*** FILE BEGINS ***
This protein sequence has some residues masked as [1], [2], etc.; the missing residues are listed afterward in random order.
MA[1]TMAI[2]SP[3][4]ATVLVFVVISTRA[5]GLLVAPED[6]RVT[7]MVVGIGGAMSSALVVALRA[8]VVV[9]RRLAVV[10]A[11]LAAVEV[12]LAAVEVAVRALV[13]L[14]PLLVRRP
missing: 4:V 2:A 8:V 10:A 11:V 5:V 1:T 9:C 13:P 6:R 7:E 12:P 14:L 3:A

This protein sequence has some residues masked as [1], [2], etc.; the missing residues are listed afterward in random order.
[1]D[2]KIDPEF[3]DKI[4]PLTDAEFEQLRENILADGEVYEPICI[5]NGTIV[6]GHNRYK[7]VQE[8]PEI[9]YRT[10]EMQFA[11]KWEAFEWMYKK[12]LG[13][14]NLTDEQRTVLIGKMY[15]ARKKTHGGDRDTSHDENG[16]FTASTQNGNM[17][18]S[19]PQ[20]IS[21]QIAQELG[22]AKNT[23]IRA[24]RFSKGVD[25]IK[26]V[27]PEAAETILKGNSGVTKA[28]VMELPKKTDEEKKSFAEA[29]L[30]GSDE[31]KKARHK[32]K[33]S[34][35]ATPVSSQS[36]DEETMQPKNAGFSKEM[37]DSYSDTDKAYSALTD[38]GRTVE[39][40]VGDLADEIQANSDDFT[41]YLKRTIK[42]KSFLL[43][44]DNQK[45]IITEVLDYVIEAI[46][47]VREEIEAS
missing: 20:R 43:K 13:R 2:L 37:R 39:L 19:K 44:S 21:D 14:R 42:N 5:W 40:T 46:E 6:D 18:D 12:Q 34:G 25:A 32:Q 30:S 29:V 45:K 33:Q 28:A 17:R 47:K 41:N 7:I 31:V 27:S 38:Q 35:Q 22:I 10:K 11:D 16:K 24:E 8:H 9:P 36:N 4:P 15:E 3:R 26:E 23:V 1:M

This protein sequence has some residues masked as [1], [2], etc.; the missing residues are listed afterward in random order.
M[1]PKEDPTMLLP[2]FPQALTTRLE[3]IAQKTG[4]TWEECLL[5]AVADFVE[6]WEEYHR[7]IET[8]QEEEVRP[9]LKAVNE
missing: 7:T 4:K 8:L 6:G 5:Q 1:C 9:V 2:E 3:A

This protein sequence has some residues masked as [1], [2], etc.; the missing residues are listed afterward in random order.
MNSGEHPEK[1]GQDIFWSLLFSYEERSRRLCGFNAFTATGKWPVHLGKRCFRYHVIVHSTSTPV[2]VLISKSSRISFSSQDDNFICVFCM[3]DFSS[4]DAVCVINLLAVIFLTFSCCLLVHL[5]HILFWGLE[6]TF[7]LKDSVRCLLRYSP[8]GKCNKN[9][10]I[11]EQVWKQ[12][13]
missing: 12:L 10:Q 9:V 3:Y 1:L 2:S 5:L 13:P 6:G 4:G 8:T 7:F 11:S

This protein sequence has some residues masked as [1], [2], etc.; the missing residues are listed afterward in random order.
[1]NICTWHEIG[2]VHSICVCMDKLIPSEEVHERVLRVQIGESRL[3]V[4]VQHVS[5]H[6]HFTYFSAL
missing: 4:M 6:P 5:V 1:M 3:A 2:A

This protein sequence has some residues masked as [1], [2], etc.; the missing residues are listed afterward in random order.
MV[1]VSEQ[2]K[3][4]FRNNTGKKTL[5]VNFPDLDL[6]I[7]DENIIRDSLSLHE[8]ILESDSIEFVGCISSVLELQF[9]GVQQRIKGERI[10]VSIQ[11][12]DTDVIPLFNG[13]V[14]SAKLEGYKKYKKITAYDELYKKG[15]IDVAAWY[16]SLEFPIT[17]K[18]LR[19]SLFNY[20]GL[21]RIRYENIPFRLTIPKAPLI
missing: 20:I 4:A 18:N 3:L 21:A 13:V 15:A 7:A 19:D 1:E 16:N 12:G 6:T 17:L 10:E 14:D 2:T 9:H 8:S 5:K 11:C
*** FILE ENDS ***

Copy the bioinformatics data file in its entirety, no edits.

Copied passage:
This protein sequence has some residues masked as [1], [2], etc.; the missing residues are listed afterward in random order.
MA[1]TMAI[2]SP[3][4]ATVLVFVVISTRA[5]GLLVAPED[6]RVT[7]MVVGIGGAMSSALVVALRA[8]VVV[9]RRLAVV[10]A[11]LAAVEV[12]LAAVEVAVRALV[13]L[14]PLLVRRP
missing: 4:V 2:A 8:V 10:A 11:V 5:V 1:T 9:C 13:P 6:R 7:E 12:P 14:L 3:A

This protein sequence has some residues masked as [1], [2], etc.; the missing residues are listed afterward in random order.
[1]D[2]KIDPEF[3]DKI[4]PLTDAEFEQLRENILADGEVYEPICI[5]NGTIV[6]GHNRYK[7]VQE[8]PEI[9]YRT[10]EMQFA[11]KWEAFEWMYKK[12]LG[13][14]NLTDEQRTVLIGKMY[15]ARKKTHGGDRDTSHDENG[16]FTASTQNGNM[17][18]S[19]PQ[20]IS[21]QIAQELG[22]AKNT[23]IRA[24]RFSKGVD[25]IK[26]V[27]PEAAETILKGNSGVTKA[28]VMELPKKTDEEKKSFAEA[29]L[30]GSDE[31]KKARHK[32]K[33]S[34][35]ATPVSSQS[36]DEETMQPKNAGFSKEM[37]DSYSDTDKAYSALTD[38]GRTVE[39][40]VGDLADEIQANSDDFT[41]YLKRTIK[42]KSFLL[43][44]DNQK[45]IITEVLDYVIEAI[46][47]VREEIEAS
missing: 20:R 43:K 13:R 2:L 37:R 39:L 19:K 44:S 21:D 14:R 42:N 5:W 40:T 46:E 6:D 18:D 12:Q 34:G 25:A 32:Q 30:S 29:V 45:K 33:Q 28:A 17:R 47:K 41:N 7:I 31:V 27:S 38:Q 35:Q 22:I 10:K 11:D 16:K 24:E 8:H 9:P 36:N 4:P 15:E 3:R 26:E 23:V 1:M

This protein sequence has some residues masked as [1], [2], etc.; the missing residues are listed afterward in random order.
M[1]PKEDPTMLLP[2]FPQALTTRLE[3]IAQKTG[4]TWEECLL[5]AVADFVE[6]WEEYHR[7]IET[8]QEEEVRP[9]LKAVNE
missing: 7:T 4:K 8:L 6:G 5:Q 1:C 9:V 2:E 3:A

This protein sequence has some residues masked as [1], [2], etc.; the missing residues are listed afterward in random order.
MNSGEHPEK[1]GQDIFWSLLFSYEERSRRLCGFNAFTATGKWPVHLGKRCFRYHVIVHSTSTPV[2]VLISKSSRISFSSQDDNFICVFCM[3]DFSS[4]DAVCVINLLAVIFLTFSCCLLVHL[5]HILFWGLE[6]TF[7]LKDSVRCLLRYSP[8]GKCNKN[9][10]I[11]EQVWKQ[12][13]
missing: 12:L 10:Q 9:V 3:Y 1:L 2:S 5:L 13:P 6:G 4:G 8:T 7:F 11:S

This protein sequence has some residues masked as [1], [2], etc.; the missing residues are listed afterward in random order.
[1]NICTWHEIG[2]VHSICVCMDKLIPSEEVHERVLRVQIGESRL[3]V[4]VQHVS[5]H[6]HFTYFSAL
missing: 4:M 6:P 5:V 1:M 3:A 2:A

This protein sequence has some residues masked as [1], [2], etc.; the missing residues are listed afterward in random order.
MV[1]VSEQ[2]K[3][4]FRNNTGKKTL[5]VNFPDLDL[6]I[7]DENIIRDSLSLHE[8]ILESDSIEFVGCISSVLELQF[9]GVQQRIKGERI[10]VSIQ[11][12]DTDVIPLFNG[13]V[14]SAKLEGYKKYKKITAYDELYKKG[15]IDVAAWY[16]SLEFPIT[17]K[18]LR[19]SLFNY[20]GL[21]RIRYENIPFRLTIPKAPLI
missing: 20:I 4:A 18:N 3:L 21:A 13:V 15:A 7:A 19:D 1:E 16:N 12:G 6:T 17:L 10:E 14:D 2:T 9:H 8:S 5:K 11:C